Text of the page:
There is a big difference between what the Port of Vancouver has said over the past decade as it tried to get approval for its flawed and unnecessary Roberts Bank Terminal 2 project versus what actually happened.

For the past 20 years, the Port of Vancouver has been the proponent of a ~$3.5 billion taxpayer-funded, new artificial island container terminal megaproject called Roberts Bank Terminal 2 (RBT2). RBT2 is a major economic and environmental risk and is NOT in the best interests of Canada.

What the Port of Vancouver said over the past decade:
What actually happened:
Canada’s west coast will run out of container terminal capacity by the early 2020s…and then by the mid-2020s…and then by the early 2030s.
In 2022, Canada’s west coast had excess, unused container terminal capacity of nearly 2 million containers. Rail supply is key to utilizing terminal capacity.
Container volumes on Canada’s west coast will double by 2020.
Container volumes on Canada’s west coast did not double. In fact, the Port of Vancouver’s forecast was off by about 1 million containers.
RBT2 will not cause significant adverse effects.

Environment and Climate Change Canada characterized the environmental impacts of RBT2 project as "permanent, irreversible, and, continuous."

The Federal Review Panel for RBT2 concluded that the project would result in "numerous significant adverse residual and cumulative effects on a number of species, on First Nations and on public health.

Roberts Bank Terminal 2 (RBT2) will be approved by 2017.
RBT2 is still not approved. Nor should it be as it is not needed; it is too expensive (more than $3.5 Billion); it is bad for the environment; it has no private sector partner; and it will make Canada’s Pacific Gateway less competitive.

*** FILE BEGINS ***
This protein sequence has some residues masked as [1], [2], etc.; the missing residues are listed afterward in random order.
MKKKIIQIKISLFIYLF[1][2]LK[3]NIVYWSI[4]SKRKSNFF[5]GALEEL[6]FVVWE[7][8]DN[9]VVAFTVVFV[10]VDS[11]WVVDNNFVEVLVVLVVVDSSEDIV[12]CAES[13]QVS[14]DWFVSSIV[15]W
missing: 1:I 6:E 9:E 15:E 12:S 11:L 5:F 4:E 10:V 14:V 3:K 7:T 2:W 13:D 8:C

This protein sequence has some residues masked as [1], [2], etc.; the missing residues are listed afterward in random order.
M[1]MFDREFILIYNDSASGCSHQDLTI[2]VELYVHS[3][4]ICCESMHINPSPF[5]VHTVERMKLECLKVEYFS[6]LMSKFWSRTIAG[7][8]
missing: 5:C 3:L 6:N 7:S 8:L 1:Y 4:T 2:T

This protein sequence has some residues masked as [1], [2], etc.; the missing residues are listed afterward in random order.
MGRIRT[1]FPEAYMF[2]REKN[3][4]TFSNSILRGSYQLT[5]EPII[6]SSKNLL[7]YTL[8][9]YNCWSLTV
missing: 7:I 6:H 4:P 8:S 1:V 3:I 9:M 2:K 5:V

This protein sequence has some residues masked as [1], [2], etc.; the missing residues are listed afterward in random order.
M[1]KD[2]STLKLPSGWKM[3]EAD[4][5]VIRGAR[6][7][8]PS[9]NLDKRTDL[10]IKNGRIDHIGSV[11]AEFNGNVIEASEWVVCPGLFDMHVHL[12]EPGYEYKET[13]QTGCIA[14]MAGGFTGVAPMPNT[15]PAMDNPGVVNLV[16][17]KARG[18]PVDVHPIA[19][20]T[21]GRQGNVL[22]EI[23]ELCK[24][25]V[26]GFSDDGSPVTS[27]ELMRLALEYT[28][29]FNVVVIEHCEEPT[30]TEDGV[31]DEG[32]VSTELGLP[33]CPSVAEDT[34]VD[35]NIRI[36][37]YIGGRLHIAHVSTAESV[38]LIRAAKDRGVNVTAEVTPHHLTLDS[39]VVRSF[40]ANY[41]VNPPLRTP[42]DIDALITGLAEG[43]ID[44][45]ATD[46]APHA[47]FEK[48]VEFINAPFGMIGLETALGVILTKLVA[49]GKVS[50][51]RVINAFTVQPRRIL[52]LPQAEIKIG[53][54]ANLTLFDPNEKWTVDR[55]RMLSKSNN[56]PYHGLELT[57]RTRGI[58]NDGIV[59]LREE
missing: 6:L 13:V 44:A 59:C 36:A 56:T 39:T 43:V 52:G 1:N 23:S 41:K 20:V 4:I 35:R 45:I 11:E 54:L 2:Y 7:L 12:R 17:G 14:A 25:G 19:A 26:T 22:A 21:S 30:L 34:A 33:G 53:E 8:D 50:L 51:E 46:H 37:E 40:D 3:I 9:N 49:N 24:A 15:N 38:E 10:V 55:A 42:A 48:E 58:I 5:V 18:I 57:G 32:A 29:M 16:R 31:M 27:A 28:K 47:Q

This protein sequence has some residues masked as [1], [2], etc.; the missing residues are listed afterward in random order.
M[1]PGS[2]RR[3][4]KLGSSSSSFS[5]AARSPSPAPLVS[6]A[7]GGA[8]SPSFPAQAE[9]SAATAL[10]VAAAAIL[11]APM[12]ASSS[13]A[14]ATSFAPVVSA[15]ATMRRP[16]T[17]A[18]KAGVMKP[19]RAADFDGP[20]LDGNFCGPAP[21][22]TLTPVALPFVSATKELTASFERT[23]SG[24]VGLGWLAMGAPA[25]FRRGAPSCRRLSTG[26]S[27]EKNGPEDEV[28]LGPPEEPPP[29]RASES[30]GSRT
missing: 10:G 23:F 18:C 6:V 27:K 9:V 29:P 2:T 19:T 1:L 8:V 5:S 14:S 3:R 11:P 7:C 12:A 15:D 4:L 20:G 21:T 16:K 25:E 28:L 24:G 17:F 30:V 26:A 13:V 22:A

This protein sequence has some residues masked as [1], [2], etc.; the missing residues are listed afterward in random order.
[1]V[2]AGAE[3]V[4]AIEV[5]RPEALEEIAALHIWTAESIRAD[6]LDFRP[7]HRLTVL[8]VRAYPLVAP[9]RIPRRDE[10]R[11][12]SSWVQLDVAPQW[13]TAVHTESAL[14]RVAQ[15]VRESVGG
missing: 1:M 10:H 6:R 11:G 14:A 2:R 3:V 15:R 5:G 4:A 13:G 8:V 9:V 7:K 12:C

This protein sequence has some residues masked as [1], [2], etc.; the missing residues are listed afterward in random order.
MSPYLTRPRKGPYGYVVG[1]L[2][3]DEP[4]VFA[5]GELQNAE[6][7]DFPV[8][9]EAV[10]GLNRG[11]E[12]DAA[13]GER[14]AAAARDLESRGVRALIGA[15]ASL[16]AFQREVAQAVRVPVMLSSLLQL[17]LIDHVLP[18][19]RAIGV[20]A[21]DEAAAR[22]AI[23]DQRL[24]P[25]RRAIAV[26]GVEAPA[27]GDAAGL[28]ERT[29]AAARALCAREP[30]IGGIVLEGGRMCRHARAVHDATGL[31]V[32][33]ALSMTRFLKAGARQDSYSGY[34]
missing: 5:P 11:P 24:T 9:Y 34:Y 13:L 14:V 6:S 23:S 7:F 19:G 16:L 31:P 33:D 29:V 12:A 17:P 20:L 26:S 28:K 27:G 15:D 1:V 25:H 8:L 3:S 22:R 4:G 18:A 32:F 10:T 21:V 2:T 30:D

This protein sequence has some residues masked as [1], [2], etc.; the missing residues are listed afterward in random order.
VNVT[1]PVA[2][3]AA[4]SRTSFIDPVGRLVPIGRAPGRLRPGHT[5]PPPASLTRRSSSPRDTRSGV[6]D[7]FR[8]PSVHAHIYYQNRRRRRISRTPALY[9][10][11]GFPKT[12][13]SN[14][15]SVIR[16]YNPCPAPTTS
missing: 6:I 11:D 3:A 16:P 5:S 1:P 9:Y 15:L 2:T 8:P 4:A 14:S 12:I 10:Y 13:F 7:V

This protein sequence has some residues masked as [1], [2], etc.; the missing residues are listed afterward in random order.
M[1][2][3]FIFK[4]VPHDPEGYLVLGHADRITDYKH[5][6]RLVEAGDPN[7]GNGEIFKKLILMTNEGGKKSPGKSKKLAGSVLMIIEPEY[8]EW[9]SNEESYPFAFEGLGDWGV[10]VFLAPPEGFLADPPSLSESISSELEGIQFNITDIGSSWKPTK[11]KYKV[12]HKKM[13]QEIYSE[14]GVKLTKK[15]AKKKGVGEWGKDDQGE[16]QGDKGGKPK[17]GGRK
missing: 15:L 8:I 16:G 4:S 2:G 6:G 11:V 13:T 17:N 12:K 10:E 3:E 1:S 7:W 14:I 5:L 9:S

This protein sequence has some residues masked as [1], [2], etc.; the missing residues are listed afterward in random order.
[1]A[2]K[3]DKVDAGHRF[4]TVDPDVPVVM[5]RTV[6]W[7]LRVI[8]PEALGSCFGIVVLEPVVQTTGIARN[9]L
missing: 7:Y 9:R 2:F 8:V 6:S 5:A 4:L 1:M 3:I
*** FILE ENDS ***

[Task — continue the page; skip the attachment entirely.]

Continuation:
We will have an operator for RBT2 by 2018.
Despite multiple attempts, the Port of Vancouver has yet to identify an operator for RBT2. It now looks like they would proceed with construction and hope to identify an operator in the future…Seems risky to build a $3.5 Billion terminal island without knowing who will operate it.
RBT2 will take about 5 years to build.
Latest Port of Vancouver projections indicate RBT2 will take more than 7 years to build.
RBT2 operations will start in the mid 2020s.
Current Port of Vancouver projections indicate RBT2 operations will start in 2033 at the earliest. In recent years, the GCT Deltaport DP4 project and the DP World Prince Rupert project have emerged, and these private sector funded projects can deliver increased capacity much sooner than RBT2.
RBT2 will not be funded by taxpayers.
The Port of Vancouver has repeatedly asked the federal government to increase its borrowing limit by $2.7 Billion and has used $100s of millions from the federal government for projects it should have funded itself. To date, Port of Vancouver ratepayers have funded more than $500 million of RBT2 expenses without any benefits to the Pacific Gateway.
RBT2 will be a critical link for Canada’s supply chain.
RBT2 would be connected to the supply chain by the same rail lines and roadways that have been cut off in recent years due to floods, fires and protests.
Canadian importers and exporters will use US ports if RBT2 is not built.
In fact, it is US importers and exporters who are using Vancouver and Prince Rupert container terminals, because of excess capacity. 35% of everything that moves through Canada’s west coast terminals is US-destined discretionary cargo. 30% of containers leaving the Port of Vancouver are empty.
RBT2 will provide more competition.
In fact, spending on RBT2 has increased operating costs at the Port of Vancouver making all terminals less competitive due to increased fees and rents set by the Port Authority. And, the Port is blocking the growth of Canadian terminal operators in favour of foreign-owned operators.

It is clear that the Vancouver Port Authority will say anything to have its flawed project approved. It is up to the Government to weigh the facts and act in the public interest. It’s time to #RejectRBT2.

Learn more at betterdeltaport.ca